Islamic Studies, Islamic Mysticism, Classical and Contemporary Islamic Thought, Global Islam, Islam in South Asia, Muslims in America, Women’s Studies and Gender Studies, Comparative Theology/Theologies of Religious Pluralism
World Religions; The South Asian Muslim Experience; Islamic Spirituality; Contemporary Islamic Thought and Movements
Shah Wali Allah of Delhi’s Hujjat Allah al-Baligha (The Conclusive Argument from God). E. J. Brill, 1996. Pakistani edition Islamabad: Islamic Research Institute 2003.
“What’s American about American Sufi Movements?” in: D. Westerlund (ed.): Sufism in Europe and North America, Routledge, 2004, 36-62.
“Dimensions of Islamic Religious Healing in America,” in: S. Sered/L. L. Barnes (ed.s): Religion and Healing in America. Oxford, 2004, 407-422.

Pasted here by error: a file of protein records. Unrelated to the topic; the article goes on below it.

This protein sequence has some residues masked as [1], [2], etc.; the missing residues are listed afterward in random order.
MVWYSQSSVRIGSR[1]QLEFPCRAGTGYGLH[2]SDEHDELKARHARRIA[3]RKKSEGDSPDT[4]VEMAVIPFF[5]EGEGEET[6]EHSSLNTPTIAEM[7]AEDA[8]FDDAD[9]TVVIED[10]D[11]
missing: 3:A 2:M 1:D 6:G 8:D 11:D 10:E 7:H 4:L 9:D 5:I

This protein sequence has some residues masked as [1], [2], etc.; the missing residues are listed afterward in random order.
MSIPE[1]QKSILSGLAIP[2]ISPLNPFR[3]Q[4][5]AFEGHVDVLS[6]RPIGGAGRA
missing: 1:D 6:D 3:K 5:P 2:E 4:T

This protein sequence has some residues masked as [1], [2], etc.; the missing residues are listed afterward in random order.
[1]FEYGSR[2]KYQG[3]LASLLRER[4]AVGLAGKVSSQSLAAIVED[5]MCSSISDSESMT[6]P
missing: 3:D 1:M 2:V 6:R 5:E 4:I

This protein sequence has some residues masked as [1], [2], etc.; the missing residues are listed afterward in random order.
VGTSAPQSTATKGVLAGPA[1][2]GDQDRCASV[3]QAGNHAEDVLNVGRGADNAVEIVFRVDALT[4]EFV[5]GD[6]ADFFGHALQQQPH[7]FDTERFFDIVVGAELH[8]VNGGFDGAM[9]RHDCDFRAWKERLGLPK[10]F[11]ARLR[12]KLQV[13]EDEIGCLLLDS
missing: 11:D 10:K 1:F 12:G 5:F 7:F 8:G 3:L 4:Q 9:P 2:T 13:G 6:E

“The Evolution of American Muslim responses to 9/11,” in: R. Geaves (ed.): Religious Responses to 9/11. Ashgate, 2004, 77-96.
“The ‘other’ Shadhilis of the West,” in: E. Geoffroy: The Shadhiliyya. Paris: Maisonneuve et Larose, 2005, 481-499.
“Keeping the Faith: Convert Muslim Mothers in America and the Transmission of Islamic Identity,” in: K. van Nieuwkerk (ed.): Women Embracing Islam: Gender and Conversion in the West. University of Texas Press, 2006, 250-276.
“Western Sufis and Sufi Literatures in the West,” in: J. Hinnells/J. Malik (ed.s): Sufism in the West. Routledge, 2006, 28-48.
“Islamic Eschatology,” in: T. J. Winter (ed.): Cambridge Companion to Islamic Theology. Cambridge, 2008, 308-324.
“Global Sufism: Theirs and Ours,” in: R. Geaves/M. Dressler (ed.s): Sufis in Western Society: Global Networking and Locality. Routledge, 2009, 26-45.
“Conversion to Islam: Historical and Theological Perspectives,” in: L. Rambo/Ch. Farhadian (ed.s): The Oxford Handbook of Religious Conversion, Oxford, 2010.
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